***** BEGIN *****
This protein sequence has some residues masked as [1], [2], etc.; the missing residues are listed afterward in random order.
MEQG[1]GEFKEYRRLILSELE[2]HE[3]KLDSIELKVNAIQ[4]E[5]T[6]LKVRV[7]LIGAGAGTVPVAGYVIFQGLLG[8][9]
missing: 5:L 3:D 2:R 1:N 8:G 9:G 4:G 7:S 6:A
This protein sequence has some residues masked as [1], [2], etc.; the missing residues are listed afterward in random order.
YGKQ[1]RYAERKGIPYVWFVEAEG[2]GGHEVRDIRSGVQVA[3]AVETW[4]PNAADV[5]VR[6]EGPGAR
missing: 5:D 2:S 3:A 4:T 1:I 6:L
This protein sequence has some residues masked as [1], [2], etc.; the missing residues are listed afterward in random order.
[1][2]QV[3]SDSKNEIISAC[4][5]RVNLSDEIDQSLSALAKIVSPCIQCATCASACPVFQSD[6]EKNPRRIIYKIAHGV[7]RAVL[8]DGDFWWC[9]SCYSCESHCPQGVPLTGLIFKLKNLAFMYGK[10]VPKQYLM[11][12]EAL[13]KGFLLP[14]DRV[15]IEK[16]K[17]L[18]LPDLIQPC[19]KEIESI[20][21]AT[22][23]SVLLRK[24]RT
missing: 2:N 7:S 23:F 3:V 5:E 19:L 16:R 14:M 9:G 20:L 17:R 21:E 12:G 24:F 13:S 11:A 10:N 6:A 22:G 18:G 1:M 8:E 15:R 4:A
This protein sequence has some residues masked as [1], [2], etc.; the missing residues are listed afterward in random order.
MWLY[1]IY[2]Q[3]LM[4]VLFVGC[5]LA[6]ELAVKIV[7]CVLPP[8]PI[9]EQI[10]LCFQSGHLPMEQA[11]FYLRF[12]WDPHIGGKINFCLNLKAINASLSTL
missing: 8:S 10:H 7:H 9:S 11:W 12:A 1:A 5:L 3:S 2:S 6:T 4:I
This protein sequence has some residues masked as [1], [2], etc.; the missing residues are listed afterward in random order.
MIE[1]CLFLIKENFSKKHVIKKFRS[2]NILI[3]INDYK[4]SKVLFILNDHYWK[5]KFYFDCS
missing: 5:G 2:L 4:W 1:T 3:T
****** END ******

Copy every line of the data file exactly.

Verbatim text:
This protein sequence has some residues masked as [1], [2], etc.; the missing residues are listed afterward in random order.
MEQG[1]GEFKEYRRLILSELE[2]HE[3]KLDSIELKVNAIQ[4]E[5]T[6]LKVRV[7]LIGAGAGTVPVAGYVIFQGLLG[8][9]
missing: 5:L 3:D 2:R 1:N 8:G 9:G 4:G 7:S 6:A
This protein sequence has some residues masked as [1], [2], etc.; the missing residues are listed afterward in random order.
YGKQ[1]RYAERKGIPYVWFVEAEG[2]GGHEVRDIRSGVQVA[3]AVETW[4]PNAADV[5]VR[6]EGPGAR
missing: 5:D 2:S 3:A 4:T 1:I 6:L
This protein sequence has some residues masked as [1], [2], etc.; the missing residues are listed afterward in random order.
[1][2]QV[3]SDSKNEIISAC[4][5]RVNLSDEIDQSLSALAKIVSPCIQCATCASACPVFQSD[6]EKNPRRIIYKIAHGV[7]RAVL[8]DGDFWWC[9]SCYSCESHCPQGVPLTGLIFKLKNLAFMYGK[10]VPKQYLM[11][12]EAL[13]KGFLLP[14]DRV[15]IEK[16]K[17]L[18]LPDLIQPC[19]KEIESI[20][21]AT[22][23]SVLLRK[24]RT
missing: 2:N 7:S 23:F 3:V 5:E 19:L 16:R 14:M 9:G 20:L 17:R 21:E 12:G 24:F 13:S 11:A 10:N 6:A 22:G 18:G 1:M 8:E 15:R 4:A
This protein sequence has some residues masked as [1], [2], etc.; the missing residues are listed afterward in random order.
MWLY[1]IY[2]Q[3]LM[4]VLFVGC[5]LA[6]ELAVKIV[7]CVLPP[8]PI[9]EQI[10]LCFQSGHLPMEQA[11]FYLRF[12]WDPHIGGKINFCLNLKAINASLSTL
missing: 8:S 10:H 7:H 9:S 11:W 12:A 1:A 5:L 3:S 2:S 6:T 4:I
This protein sequence has some residues masked as [1], [2], etc.; the missing residues are listed afterward in random order.
MIE[1]CLFLIKENFSKKHVIKKFRS[2]NILI[3]INDYK[4]SKVLFILNDHYWK[5]KFYFDCS
missing: 5:G 2:L 4:W 1:T 3:T